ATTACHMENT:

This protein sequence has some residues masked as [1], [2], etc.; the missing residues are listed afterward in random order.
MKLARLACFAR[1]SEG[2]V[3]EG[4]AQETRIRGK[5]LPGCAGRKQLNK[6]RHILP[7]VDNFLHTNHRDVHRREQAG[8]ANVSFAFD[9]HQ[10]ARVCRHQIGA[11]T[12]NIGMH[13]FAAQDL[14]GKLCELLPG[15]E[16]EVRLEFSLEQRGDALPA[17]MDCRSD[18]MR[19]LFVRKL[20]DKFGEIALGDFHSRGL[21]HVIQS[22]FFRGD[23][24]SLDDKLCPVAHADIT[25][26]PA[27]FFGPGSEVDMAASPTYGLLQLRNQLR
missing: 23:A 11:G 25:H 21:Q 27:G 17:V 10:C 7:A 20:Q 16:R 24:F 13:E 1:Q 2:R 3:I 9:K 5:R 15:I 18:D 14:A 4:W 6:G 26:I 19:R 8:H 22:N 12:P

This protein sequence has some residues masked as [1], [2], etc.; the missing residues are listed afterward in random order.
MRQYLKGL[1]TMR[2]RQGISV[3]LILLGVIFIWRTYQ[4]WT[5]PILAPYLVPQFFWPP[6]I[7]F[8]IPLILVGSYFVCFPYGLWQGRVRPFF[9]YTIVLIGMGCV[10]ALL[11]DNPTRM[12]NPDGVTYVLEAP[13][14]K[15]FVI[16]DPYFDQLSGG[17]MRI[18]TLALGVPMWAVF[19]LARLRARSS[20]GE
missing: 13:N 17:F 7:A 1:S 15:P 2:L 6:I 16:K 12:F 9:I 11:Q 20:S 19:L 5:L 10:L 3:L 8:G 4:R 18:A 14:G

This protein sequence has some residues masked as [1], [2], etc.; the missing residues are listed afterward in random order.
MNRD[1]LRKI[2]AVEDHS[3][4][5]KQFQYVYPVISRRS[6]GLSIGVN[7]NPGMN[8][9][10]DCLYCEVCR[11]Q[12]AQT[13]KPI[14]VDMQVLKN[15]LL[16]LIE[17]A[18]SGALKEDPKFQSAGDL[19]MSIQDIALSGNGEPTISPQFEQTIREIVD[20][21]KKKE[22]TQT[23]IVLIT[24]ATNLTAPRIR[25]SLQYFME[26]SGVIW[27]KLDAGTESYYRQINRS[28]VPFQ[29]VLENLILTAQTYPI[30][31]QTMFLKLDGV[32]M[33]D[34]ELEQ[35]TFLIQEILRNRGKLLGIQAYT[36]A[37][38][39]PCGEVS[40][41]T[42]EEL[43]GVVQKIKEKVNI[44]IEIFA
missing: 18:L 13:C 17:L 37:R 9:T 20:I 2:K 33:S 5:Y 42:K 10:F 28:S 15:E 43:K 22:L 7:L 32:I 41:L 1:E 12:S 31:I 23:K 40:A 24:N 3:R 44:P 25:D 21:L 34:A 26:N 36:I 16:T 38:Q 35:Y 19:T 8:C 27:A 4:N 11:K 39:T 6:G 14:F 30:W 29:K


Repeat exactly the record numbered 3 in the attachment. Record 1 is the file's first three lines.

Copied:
This protein sequence has some residues masked as [1], [2], etc.; the missing residues are listed afterward in random order.
MNRD[1]LRKI[2]AVEDHS[3][4][5]KQFQYVYPVISRRS[6]GLSIGVN[7]NPGMN[8][9][10]DCLYCEVCR[11]Q[12]AQT[13]KPI[14]VDMQVLKN[15]LL[16]LIE[17]A[18]SGALKEDPKFQSAGDL[19]MSIQDIALSGNGEPTISPQFEQTIREIVD[20][21]KKKE[22]TQT[23]IVLIT[24]ATNLTAPRIR[25]SLQYFME[26]SGVIW[27]KLDAGTESYYRQINRS[28]VPFQ[29]VLENLILTAQTYPI[30][31]QTMFLKLDGV[32]M[33]D[34]ELEQ[35]TFLIQEILRNRGKLLGIQAYT[36]A[37][38][39]PCGEVS[40][41]T[42]EEL[43]GVVQKIKEKVNI[44]IEIFA
missing: 18:L 13:C 17:L 37:R 9:T 20:I 2:K 33:S 5:Y 42:K 10:F 28:S 15:E 43:K 22:L 7:L 32:I 41:L 1:E 12:S 31:I 23:K 40:A 24:N 3:R 44:P 25:D 21:L 34:A 26:N 36:I 16:T 38:Q 35:Y 19:T 8:C 27:A 4:N 11:K 39:T 6:G 14:F 30:W 29:K